At approximately 11:30 a.m., Gale escorted Shuman to the cafeteria, where Shuman ate alone and apart from Gale and the other faculty members. After lunch, Gale escorted Shuman back to the conference room where Shuman stayed for the remainder of the day. Shuman left the room only one other time, before lunch, to get a drink of water.

Gale later returned to the conference room with Assistant Principal Brian D. Baddick ("Baddick"). Together, Gale and Baddick questioned Shuman again about the incident with Becker. This meeting lasted about ten minutes. Gale returned to the conference room again around 1:15 p.m. and informed Shuman that he was going to be suspended as punishment for the "inappropriate conduct." A. 177 (Dep. Shuman).

Sometime after 1:00 p.m., Gale telephoned Shuman's mother, Teresa Shertzer ("Shertzer"), and informed her of the incident involving Shuman and of the resulting four-day suspension. Gale also requested that Shertzer pick Shuman up from school at that time. Shertzer arrived at the school around 2:00 p.m.

On December 13th, Shertzer received a letter dated December 10, 2001, indicating that Shuman would be suspended from December 11, 2001 until December 14, 2001, for "Sexual harassment[.] More specifically: Inappropriate conduct." A. 982. The letter also stated that Shuman and Shertzer were required to attend a reinstatement conference with Gale before Shuman could return to school. Shuman's reinstatement conference was held on December 14, 2001, and was conducted by Janice M. Mindish ("Mindish"), the principal of the Penn Manor High School, and Gale. Shuman attended with his mother, his step-father, and his attorney. Shuman returned to school on December 17, 2001.

On June 5, 2002, by and through his mother, Shuman filed a Complaint in the United States District Court for the Eastern District of Pennsylvania, alleging a series of federal constitutional and state law claims.*fn3 On August 27, 2002, the District Court granted in part and denied in part the defendants' motion to dismiss. The following claims in nine counts then remained: violation of procedural due process rights (in violation of the Fifth and Fourteenth Amendments); violation of Fourth Amendment rights; violation of the right to equal protection of the law under the Fourteenth Amendment; violation of First Amendment rights; intentional infliction of emotional distress; negligence; and negligent infliction of emotional distress. On May 17, 2004, the District Court granted the Penn Manor Defendants' motion for summary judgment on Shuman's First, Fourth, Fifth, and Fourteenth Amendment claims and dismissed his state law claims for lack of jurisdiction.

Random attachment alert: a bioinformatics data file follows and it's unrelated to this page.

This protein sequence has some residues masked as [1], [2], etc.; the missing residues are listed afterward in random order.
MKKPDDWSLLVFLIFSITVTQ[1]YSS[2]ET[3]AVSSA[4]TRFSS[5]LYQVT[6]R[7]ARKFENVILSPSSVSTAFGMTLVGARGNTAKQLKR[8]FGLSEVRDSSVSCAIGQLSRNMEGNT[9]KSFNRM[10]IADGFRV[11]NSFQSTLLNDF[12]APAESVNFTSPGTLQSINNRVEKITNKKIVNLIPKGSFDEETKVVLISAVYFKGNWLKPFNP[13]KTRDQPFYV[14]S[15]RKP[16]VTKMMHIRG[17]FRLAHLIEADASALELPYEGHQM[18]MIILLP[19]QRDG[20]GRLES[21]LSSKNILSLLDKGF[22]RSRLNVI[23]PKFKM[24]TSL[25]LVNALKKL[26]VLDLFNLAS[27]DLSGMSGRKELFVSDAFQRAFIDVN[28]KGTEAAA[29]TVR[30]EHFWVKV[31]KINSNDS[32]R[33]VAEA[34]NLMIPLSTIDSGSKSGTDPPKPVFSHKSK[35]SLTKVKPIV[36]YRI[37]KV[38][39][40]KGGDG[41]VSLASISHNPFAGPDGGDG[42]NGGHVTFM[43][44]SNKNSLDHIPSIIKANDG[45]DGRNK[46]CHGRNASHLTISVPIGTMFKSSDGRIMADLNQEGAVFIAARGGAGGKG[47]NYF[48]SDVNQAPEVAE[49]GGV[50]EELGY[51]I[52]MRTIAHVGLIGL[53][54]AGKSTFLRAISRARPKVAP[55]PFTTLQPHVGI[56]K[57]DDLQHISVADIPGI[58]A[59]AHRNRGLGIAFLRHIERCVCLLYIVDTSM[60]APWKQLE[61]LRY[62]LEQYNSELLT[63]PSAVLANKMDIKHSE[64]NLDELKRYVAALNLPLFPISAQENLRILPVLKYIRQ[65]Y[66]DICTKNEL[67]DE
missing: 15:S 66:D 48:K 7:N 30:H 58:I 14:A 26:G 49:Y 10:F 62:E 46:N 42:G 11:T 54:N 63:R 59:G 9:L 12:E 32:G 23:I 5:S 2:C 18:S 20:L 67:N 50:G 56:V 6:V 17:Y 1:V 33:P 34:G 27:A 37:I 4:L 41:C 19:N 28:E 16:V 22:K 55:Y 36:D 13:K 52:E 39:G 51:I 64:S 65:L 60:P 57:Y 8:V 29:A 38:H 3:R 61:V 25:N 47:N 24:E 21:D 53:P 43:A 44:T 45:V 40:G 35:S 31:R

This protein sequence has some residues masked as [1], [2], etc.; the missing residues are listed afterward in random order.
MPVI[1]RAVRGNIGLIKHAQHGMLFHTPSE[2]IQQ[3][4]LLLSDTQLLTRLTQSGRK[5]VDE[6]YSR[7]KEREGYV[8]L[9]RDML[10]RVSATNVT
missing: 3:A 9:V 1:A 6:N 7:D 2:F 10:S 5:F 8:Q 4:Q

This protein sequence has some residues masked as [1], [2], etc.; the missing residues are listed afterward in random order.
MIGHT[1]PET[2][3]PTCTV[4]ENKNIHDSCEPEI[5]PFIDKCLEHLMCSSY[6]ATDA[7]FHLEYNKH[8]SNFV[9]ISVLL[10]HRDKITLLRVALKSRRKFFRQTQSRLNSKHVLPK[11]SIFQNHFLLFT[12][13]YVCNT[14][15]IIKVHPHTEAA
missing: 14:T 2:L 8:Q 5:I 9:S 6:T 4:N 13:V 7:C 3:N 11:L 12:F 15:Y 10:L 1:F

On June 15, 2004, Shuman filed a timely notice of appeal. On appeal, Shuman contends that the District Court erred in its determination that the Penn Manor Defendants did not violate Shuman's due process rights under the Fourth and Fourteenth Amendments and his right to equal protection under the Fourteenth Amendment. Shuman additionally argues that should the Court reverse any part of the District Court's decision, remanding the matter for trial, then his state law claims should be reinstated and heard by the District Court.

II. STANDARD OF REVIEW

"We exercise plenary review over the District Court's grant of summary judgment" and "apply the same standard that the District Court should have applied." Abramson v. William Paterson Coll. of N.J., 260 F.3d 265, 276 (3d Cir. 2001). A court should grant summary judgment "if the pleadings, depositions, answers to interrogatories, and admissions on file, together with the affidavits, if any, show that there is no genuine issue as to any material fact and that the moving party is entitled to a judgment as a matter of law." Fed. R. Civ. P. 56(c). In evaluating the evidence, "a court must view the facts in the light most favorable to the nonmoving party and draw all inferences in that party's favor." Armbruster v. Unisys Corp., 32 F.3d 768, 777 (3d Cir. 1994). While the individual pieces of evidence alone may not suffice to make out the claims asserted, we must review the record as a whole picture. Woodson v. Scott Paper Co., 109 F.3d 913, 921 (3d Cir. 1997).